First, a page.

mature dependence - that human beings need to receive and learn: not so
that they can get to the point where they stop receiving and learning,
but so that they can acquire the habits of receiving and learning in
ever-new settings? Can we help children enjoy their dependency so that
they don't just leave it behind but get to manage it with freedom and
imagination as they grow older?
And that involves two difficult lessons for us adults. One is simply to
reconnect ourselves to our own capacity to receive and learn with joy
and excitement - to become like little children, as Somebody once said.
The other is to be ready to give the nurture and security that children
need - to create the safe places where they can learn, where they can
make their mistakes. To do this is to show that we treasure dependency
and that we shan't either exploit it or ignore it. Embracing and
celebrating our own dependence gives us the vision and energy to make
sure that others have the freedom to make the most of their dependence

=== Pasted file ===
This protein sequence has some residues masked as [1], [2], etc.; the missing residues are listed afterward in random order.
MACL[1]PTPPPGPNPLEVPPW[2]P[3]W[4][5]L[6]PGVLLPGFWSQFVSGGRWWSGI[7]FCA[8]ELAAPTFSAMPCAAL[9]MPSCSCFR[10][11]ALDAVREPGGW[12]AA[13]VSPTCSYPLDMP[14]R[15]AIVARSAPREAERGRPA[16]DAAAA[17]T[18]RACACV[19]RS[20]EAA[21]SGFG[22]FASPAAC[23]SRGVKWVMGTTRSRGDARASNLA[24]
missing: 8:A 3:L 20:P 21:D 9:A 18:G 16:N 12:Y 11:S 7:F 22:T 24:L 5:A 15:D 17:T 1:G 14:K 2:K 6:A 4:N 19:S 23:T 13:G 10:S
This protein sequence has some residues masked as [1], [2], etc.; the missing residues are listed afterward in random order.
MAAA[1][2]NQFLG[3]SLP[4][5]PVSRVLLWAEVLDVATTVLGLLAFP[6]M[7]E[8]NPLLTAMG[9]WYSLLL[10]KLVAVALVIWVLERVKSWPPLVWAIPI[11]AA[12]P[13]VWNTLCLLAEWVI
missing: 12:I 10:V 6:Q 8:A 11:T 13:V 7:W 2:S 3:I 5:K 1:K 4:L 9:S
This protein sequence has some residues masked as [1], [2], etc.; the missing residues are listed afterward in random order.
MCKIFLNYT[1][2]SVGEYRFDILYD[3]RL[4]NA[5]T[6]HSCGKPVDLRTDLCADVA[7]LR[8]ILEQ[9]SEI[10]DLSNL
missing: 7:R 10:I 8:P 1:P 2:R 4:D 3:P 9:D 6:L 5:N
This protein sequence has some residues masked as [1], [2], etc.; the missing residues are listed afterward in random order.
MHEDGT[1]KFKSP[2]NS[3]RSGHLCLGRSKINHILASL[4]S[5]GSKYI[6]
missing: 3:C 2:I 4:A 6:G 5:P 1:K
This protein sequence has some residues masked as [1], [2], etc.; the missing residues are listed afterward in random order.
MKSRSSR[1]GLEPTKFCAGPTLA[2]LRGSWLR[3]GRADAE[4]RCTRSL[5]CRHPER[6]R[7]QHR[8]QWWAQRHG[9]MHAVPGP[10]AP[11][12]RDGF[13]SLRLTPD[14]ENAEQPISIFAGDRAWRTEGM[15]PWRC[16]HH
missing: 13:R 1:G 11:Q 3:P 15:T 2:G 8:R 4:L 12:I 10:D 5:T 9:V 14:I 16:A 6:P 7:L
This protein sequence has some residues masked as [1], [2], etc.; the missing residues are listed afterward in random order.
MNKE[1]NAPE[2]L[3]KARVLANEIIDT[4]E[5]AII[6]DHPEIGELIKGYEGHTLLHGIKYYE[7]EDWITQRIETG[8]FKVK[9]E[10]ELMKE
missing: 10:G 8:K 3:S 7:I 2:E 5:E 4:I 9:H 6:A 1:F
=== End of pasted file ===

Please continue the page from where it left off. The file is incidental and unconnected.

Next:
too. And this means working to give all the children of the world the
security they need.
In our own society, there are problems enough - children who have never
known stability in their family life, who have never known a father or
who have been pushed into taking responsibility for a parent or for
brothers and sisters, with a mother who is ailing, addicted or otherwise
incapacitated; children with workaholic parents, materially well off but
deprived of warmth and relaxation with their family; worse still,
children and young people who are systematically exploited through sex
trafficking, children who are trapped in gang culture. Worldwide, all
these problems and more are all too visible; perhaps one of the most
appalling phenomena, still affecting hundreds of thousands of children,
is the exploiting of children in the meaningless and savage civil wars
in places like Congo and Sri Lanka - children who are abducted,
brutalised, turned into killers, used as sex slaves. To hear of these
experiences is almost unbearable, yet the scandal continues.
These children are created, like all of us, to become fully and